The sixteenth reading from the Torah is named Beshalach, which means “When he sent.” The title comes from the first verse of the reading, which can be literally translated to say, “And it happened when Pharaoh sent out the people.” The reading tells the adventures of the Israelites as they leave Egypt, cross the Red Sea, receive miraculous provision in the wilderness and face their first battle.

This Parsha has one of the most spectacular stories in all the Bible.  The crossing of the Red Sea.  Who doesn’t remember Moses (Charlton Heston) stretching his staff across the water and seeing the wind begin to part the water.  You can almost feel the sea breeze hitting you in the face.  I was nine years old when I watched the Children of Israel excitedly cross over the sea on dry ground.  (On the movie screen, not in real life).  I’m not THAT old.

As exciting as that was, there were other events that led up to the crossing that, while they didn’t make the front page of the Israelite Gazette, they were important nonetheless.

The first event was really a non-event.  Coming out of Egypt into the Promised land was only a few day’s journey.  If they followed the main trade route along the Mediterranean Sea they could be been in Canaan in less than a week.  However, there were some issues.

Exodus 13:17  After Pharaoh had let the people go, God did not lead them along the road to the land of the Philistines, although that was nearby, for God said, “The people might change their minds if they see war and return to Egypt.”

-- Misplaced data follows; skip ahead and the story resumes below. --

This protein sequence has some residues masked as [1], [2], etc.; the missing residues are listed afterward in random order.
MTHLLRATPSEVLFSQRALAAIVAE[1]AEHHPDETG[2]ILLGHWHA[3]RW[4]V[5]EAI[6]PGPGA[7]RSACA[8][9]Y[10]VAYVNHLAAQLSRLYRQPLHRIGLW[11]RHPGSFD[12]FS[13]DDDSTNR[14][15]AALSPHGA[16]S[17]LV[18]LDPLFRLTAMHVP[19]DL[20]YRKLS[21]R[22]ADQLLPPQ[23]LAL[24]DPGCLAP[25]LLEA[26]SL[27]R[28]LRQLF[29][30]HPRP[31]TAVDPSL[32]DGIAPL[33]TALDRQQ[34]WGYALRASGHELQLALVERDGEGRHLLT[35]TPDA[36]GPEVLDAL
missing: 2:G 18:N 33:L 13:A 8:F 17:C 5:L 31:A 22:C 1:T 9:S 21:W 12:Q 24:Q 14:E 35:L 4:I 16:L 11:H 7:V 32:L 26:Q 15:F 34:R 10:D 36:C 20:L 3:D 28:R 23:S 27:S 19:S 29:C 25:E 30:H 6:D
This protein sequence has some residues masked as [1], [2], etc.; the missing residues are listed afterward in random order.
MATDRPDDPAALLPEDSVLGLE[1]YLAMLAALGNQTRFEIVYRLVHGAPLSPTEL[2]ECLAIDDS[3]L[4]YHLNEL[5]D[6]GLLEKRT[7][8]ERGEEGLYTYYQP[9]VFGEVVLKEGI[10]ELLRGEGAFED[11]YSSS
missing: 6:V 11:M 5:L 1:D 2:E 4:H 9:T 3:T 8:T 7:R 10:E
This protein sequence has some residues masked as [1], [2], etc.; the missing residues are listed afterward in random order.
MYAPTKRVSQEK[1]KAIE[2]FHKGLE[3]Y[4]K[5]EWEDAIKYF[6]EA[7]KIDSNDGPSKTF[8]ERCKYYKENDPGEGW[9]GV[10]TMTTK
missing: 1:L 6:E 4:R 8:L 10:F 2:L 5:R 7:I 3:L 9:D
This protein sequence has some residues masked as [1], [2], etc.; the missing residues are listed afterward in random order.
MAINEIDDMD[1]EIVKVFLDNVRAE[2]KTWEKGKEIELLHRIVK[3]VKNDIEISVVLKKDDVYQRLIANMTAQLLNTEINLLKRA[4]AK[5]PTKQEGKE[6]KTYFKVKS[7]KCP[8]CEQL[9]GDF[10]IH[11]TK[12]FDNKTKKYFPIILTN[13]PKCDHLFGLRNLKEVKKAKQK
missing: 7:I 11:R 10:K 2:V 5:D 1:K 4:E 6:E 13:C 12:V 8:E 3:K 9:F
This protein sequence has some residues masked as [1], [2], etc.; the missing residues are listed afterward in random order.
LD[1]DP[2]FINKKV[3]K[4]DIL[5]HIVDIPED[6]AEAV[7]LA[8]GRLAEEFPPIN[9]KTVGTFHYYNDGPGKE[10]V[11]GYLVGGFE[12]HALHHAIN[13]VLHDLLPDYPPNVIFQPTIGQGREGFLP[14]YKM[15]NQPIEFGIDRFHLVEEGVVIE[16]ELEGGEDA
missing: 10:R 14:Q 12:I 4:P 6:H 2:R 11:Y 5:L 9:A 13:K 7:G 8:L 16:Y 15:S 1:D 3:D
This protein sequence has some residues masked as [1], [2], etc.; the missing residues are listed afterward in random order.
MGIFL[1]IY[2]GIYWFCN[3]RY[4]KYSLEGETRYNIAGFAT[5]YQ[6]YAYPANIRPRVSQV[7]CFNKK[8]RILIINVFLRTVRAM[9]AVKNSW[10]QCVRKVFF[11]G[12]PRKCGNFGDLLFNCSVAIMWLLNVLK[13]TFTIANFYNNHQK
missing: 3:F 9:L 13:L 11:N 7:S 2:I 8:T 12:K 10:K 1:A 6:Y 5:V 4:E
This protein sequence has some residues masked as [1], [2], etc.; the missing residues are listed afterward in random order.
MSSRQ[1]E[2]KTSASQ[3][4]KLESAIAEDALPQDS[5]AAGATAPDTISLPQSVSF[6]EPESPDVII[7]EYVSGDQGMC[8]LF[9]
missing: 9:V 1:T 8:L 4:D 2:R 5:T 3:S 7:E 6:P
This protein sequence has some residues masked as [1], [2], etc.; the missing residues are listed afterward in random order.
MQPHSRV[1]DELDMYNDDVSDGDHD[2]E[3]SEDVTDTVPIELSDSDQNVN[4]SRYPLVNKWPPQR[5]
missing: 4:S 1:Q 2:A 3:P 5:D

The coastal highway was guarded by Egyptian garrisons as well as the road led through Philistine territory. God did not want the military confrontations to dissuade the people. Besides, He had some important things to teach them in the wilderness before they arrived at Canaan. He wanted to deliver them at the Red Sea, teach them about His provision and give them the Torah at Sinai before leading them to the land.

The non-event turned out to be a detour toward the desert.  In that first week after leaving Egypt, the Children of Israel would experience a terrifying existential threat from the most powerful army in the world.  God had led them in one direction only to bring them back to seemingly face utter destruction.  But before the crossing, there are two verses that I want to bring to your attention.

Exodus 13:21-22  Adonai went before them in a pillar of cloud by day to lead the way and in a pillar of fire by night to give them light. So they could travel both day and night.  (22)  The pillar of cloud by day and the pillar of fire by night never departed from the people.

In the following 49 days, the people would face annihilation, starvation, thirst, and war.  But they seemed to have forgotten a very visible symbol of God’s presence.  He said he would provide them with a pillar of cloud and a pillar of fire to guide them.  We don’t knw what the cloud or fire looked like.  Perhaps the cloud was a huge cumulo-nimbus thunderhead with lightning flashing throughout it.  Was the pillar of fire simply lightning?  We don’t know.  But there is one characteristic of the pillars of cloud and fire.  They were ever present.  The Bible says the pillars never departed from the people.

The cloud and fire were symbols of God’s presence with the people that was a precursor to when at Sinai, God made his dwelling place between the cherubim above the Ark of the Covenant.  He was reminding them that He was there with them.

Of course B’nei Israel were slow learners.  They saw the problems but didn’t look to the cloud and fire.  The Egyptian army was about to strike and the people cried out to Moses.  His answer?  Stand still and witness your salvation.  Stand still?  With the whole Egyptian army poised to push them into the sea, God’s cloud came between the Egyptians and God’s chosen people.  It must have been some kind of cloud, because the Egyptians could penetrate it.  God was in that cloud.  He didn’t abandon His people.